Pentagon's secret spy unit broadens Rumsfeld's power
The Pentagon, expanding into the CIA's historic bailiwick, has created a new espionage arm and is reinterpreting U.S. law to give Defense Secretary Donald Rumsfeld broad authority over clandestine operations abroad, according to interviews with participants and documents obtained by the Washington Post.
The previously undisclosed organization, called the Strategic Support Branch, arose from Rumsfeld's written order to end his "near total dependence on CIA" for what is known as human intelligence. Designed to operate without detection and under the defense secretary's direct control, the Strategic Support Branch deploys small teams of case officers, linguists, interrogators and technical specialists alongside special operations forces.
Military and civilian participants said in interviews that the new unit has been operating in secret for two years -- in Iraq, Afghanistan and other places they declined to name. According to an early planning memorandum to Rumsfeld from Gen. Richard Myers, chairman of the Joint Chiefs of Staff, the focus of the intelligence initiative is on "emerging target countries such as Somalia, Yemen, Indonesia, Philippines and Georgia." Myers and his staff declined to be interviewed.
The Strategic Support Branch was created to provide Rumsfeld with independent tools for the "full spectrum of humint operations," according to an internal account of its origin and mission. Human intelligence operations, or "humint" -- a term used in counterpoint to technical means such as satellite photography -- range from interrogation of prisoners and scouting of targets in wartime to the peacetime recruitment of foreign spies.
Perhaps the most significant shift is the Pentagon's bid to conduct surreptitious missions, in friendly and unfriendly states, when conventional war is a distant or unlikely prospect -- activities that have traditionally been the province of the CIA's Directorate of Operations. Senior Rumsfeld advisers said those missions are central to what they called the department's predominant role in combatting terrorist threats.
The creation of the espionage branch, the scope of its clandestine operations and the breadth of Rumsfeld's asserted legal authority have not been detailed publicly. Two longtime members of the House Intelligence Committee, a Democrat and a Republican, said they knew no details before being interviewed for this article.
Pentagon officials said they established the Strategic Support Branch using "reprogrammed" funds, without explicit congressional authority or appropriation.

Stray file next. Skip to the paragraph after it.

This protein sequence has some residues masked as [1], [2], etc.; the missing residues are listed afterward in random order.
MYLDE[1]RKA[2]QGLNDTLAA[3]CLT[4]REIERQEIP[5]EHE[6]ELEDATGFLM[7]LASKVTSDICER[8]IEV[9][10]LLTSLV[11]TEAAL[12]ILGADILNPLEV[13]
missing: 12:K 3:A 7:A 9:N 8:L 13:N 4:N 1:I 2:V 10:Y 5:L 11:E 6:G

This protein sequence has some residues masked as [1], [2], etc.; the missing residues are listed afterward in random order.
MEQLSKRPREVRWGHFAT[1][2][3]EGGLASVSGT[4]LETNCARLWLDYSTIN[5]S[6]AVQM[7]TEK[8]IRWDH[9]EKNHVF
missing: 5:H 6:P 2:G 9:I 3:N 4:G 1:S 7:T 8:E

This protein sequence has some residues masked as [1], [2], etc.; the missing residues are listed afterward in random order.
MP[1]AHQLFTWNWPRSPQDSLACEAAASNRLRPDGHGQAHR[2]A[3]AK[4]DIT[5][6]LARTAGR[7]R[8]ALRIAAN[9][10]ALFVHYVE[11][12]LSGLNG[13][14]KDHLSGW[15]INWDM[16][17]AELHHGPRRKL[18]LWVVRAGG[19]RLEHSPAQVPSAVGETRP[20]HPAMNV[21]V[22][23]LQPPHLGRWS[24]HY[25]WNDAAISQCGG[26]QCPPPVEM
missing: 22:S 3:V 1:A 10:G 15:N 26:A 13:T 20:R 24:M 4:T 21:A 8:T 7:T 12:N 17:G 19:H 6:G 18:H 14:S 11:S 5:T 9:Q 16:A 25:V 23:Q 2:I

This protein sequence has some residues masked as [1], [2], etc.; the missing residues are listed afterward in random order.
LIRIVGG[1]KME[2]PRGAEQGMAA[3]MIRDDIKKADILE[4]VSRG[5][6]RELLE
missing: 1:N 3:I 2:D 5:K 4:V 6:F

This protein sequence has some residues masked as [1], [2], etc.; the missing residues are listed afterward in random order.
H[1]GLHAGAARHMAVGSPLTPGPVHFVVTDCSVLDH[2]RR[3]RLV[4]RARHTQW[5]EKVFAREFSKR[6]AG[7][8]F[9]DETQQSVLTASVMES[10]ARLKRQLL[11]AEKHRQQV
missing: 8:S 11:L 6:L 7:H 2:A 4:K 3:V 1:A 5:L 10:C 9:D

Rumsfeld's ambitious plans rely principally on the Tampa-based U.S. Special Operations Command, or SOCOM, and on its clandestine component, the Joint Special Operations Command. Rumsfeld has designated SOCOM's leader, Army Gen. Bryan Brown, as the military commander in chief in the war on terrorism.
Known as "special mission units," Brown's elite forces are not acknowledged publicly. They include two squadrons of an Army unit popularly known as Delta Force, another Army squadron -- formerly code-named Gray Fox -- that specializes in close-in electronic surveillance, an Air Force human intelligence unit and the Navy unit popularly known as SEAL Team Six.
Lt. Gen. William Boykin, deputy undersecretary for intelligence, acknowledged that Rumsfeld intends to direct some missions previously undertaken by the CIA. He added that it is wrong to make "an assumption that what the secretary is trying to say is, 'Get the CIA out of this business, and we'll take it.' I don't interpret it that way at all."
CIA spokeswoman Anya Guilsher said the agency would grant no interviews for this article.
Assistant Secretary of Defense Thomas O'Connell, who oversees special operations policy, said Rumsfeld has discarded the "hidebound way of thinking" and "risk-averse mentalities" of previous Pentagon officials under every president since Gerald Ford.
"Many of the restrictions imposed on the Defense Department were imposed by tradition, by legislation and by interpretations of various leaders and legal advisers," O'Connell said in a written reply to follow-up questions. "... In my view, many of the authorities inherent to (the Defense Department) ... were winnowed away over the years."